6 Facts You Didn’t Hear at the House Rural Economy Hearing
At today’s House Agriculture Committee hearing on the state of the rural economy, Chairman K. Michael Conaway set the tone for increasing farm subsidy spending.
“There is real potential here for a crisis in rural America,” he said.
But the sky is not falling, as Chairman Conaway would lead his fellow policymakers to believe. Here are some key takeaways that were left out of the discussion:
- While there are plenty of economic challenges in rural America, increasing farm subsidies will give a boost to wealthy farming households while doing little for small producers. Since 1995, 77 percent of subsidy dollars have gone to just 10 percent of all recipients.
- Most jobs in rural America are in manufacturing, transportation, energy and services – not agriculture. In fact, only 6 percent of non-metropolitan jobs are tied to farming.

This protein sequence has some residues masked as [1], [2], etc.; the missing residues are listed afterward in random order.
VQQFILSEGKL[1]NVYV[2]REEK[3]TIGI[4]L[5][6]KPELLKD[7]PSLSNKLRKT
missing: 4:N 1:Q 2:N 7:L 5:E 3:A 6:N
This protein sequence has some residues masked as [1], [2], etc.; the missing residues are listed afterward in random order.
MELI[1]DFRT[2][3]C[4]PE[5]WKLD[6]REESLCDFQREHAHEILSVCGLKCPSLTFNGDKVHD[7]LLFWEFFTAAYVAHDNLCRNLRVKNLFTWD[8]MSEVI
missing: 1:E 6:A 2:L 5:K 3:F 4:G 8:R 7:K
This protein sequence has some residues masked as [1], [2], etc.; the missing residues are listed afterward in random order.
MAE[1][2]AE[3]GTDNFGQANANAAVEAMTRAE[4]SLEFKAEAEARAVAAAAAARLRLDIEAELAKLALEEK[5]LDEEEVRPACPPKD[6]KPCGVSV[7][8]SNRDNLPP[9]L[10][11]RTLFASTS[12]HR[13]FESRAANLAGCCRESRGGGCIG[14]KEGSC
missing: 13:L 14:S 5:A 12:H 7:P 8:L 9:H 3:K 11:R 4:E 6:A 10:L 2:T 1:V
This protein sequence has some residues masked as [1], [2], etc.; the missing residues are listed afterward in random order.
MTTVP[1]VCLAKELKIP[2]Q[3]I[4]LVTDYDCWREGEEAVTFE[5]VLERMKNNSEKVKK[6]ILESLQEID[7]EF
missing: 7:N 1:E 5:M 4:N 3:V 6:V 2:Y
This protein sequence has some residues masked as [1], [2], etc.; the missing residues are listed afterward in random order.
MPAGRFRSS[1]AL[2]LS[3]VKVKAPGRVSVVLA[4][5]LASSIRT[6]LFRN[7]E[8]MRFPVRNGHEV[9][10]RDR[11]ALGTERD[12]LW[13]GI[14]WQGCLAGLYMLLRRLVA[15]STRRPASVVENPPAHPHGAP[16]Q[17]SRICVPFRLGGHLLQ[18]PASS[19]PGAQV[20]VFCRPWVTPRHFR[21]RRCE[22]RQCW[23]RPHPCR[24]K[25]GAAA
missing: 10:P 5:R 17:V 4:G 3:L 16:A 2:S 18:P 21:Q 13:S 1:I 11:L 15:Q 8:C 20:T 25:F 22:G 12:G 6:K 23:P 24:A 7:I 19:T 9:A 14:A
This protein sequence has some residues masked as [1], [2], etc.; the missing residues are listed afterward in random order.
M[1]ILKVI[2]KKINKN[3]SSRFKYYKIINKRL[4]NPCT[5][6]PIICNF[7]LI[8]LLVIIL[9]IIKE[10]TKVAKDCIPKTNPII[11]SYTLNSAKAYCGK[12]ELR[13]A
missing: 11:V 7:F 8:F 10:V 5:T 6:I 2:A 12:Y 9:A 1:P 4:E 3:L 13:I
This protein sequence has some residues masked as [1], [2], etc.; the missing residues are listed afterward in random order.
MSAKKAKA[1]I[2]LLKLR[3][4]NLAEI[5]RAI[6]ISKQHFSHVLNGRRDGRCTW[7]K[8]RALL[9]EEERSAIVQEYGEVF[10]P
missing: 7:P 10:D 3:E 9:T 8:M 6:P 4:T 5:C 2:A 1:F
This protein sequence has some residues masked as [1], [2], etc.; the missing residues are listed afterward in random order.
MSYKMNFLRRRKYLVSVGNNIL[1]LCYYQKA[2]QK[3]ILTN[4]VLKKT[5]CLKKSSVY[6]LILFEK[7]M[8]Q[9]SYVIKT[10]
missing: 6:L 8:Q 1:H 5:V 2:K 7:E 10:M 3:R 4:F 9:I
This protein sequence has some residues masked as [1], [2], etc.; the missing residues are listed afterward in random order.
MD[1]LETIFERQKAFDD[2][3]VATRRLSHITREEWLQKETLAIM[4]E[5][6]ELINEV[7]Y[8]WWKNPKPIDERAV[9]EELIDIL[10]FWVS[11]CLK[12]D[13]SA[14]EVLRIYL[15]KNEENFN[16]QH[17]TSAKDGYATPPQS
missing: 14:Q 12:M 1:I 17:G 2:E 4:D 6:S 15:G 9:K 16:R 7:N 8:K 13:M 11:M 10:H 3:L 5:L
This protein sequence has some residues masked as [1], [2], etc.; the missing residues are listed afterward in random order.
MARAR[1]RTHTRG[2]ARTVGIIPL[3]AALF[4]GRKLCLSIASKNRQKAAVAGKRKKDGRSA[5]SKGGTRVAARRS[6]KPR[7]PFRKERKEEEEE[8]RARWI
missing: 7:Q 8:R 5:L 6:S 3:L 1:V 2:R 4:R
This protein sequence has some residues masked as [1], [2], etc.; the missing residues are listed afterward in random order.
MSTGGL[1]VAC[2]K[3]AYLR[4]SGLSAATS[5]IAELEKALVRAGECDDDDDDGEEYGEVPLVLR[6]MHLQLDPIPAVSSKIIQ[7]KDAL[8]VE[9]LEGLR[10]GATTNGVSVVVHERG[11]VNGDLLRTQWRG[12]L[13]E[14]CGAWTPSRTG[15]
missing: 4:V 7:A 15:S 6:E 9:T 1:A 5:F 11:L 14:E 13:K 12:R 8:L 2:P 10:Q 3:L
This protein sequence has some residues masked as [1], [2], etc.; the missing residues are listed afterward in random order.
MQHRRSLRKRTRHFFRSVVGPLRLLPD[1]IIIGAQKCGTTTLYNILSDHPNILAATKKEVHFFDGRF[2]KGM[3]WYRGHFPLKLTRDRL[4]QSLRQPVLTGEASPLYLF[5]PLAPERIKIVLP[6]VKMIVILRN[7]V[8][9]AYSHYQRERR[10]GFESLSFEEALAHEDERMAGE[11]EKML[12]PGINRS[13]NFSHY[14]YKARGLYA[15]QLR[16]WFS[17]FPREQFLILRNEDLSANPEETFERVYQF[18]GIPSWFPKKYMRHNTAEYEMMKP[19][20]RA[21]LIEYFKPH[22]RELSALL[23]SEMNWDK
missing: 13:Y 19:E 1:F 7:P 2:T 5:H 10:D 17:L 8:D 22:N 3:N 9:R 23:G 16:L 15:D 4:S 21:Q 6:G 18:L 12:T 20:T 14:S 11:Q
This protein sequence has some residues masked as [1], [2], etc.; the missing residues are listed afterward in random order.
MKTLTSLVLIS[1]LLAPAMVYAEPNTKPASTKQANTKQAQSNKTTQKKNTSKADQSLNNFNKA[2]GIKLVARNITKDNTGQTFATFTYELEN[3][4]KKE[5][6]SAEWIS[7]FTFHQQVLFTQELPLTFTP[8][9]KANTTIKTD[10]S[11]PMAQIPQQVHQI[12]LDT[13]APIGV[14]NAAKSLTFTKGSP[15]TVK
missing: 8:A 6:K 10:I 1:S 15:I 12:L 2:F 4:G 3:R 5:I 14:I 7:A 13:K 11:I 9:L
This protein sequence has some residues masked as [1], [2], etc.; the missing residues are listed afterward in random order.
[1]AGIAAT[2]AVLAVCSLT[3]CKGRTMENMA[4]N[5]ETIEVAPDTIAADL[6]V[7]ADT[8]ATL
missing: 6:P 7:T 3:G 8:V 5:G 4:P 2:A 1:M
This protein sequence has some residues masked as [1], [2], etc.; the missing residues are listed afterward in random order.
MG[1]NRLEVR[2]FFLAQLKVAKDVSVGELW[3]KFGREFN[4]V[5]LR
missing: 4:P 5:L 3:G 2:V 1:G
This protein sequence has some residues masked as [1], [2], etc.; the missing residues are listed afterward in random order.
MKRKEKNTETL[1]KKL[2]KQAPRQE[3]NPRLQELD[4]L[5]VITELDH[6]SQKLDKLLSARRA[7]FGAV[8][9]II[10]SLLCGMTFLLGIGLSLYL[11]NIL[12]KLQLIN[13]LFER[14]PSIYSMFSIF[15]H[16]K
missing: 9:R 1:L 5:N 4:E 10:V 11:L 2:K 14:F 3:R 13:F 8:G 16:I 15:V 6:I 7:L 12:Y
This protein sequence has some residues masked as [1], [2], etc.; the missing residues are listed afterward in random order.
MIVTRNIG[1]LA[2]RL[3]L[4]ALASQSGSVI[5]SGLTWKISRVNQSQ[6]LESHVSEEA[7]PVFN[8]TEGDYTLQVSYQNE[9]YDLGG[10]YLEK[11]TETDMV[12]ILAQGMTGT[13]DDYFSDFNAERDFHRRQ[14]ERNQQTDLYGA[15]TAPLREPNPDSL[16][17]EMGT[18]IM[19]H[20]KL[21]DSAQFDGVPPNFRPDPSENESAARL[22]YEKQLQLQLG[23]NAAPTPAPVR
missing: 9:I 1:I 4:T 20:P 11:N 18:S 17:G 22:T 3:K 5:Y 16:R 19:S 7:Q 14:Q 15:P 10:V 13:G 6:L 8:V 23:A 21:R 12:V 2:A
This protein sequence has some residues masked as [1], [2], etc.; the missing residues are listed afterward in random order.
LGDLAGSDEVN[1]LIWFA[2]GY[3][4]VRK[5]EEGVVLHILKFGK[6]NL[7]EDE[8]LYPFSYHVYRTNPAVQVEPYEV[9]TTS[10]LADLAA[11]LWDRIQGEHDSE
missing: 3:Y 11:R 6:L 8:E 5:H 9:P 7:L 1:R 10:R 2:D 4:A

- While unemployment rates remain higher in rural counties than urban counties, farm household income remains high. Median farm household income is expected to grow in 2017 and remain well above the median income for non-farm households.
- Many major commodities, including cotton, dairy and soybeans, are projected to see better returns in 2017 – even as cotton industry groups press Congress for a new $10 billion subsidy.
- Expanding organic production in the U.S. would greatly expand market opportunities for American farmers, while also allowing U.S. companies to be less reliant on organic imports.
- Many members of the committee referenced keeping food affordable as a justification for our farm support programs. However, subsidies and crop insurance don’t lower food prices. The cost of producing food only makes up around 10 percent of what we pay for it at the grocery store.
If Congress wants to look out for rural communities, it should start by making sure that rural Americans have clean drinking water. Rural drinking water has been hit hard by unregulated farm pollution, and making sure everyone has clean drinking water is something on which everyone – even this Congress – should be able to agree.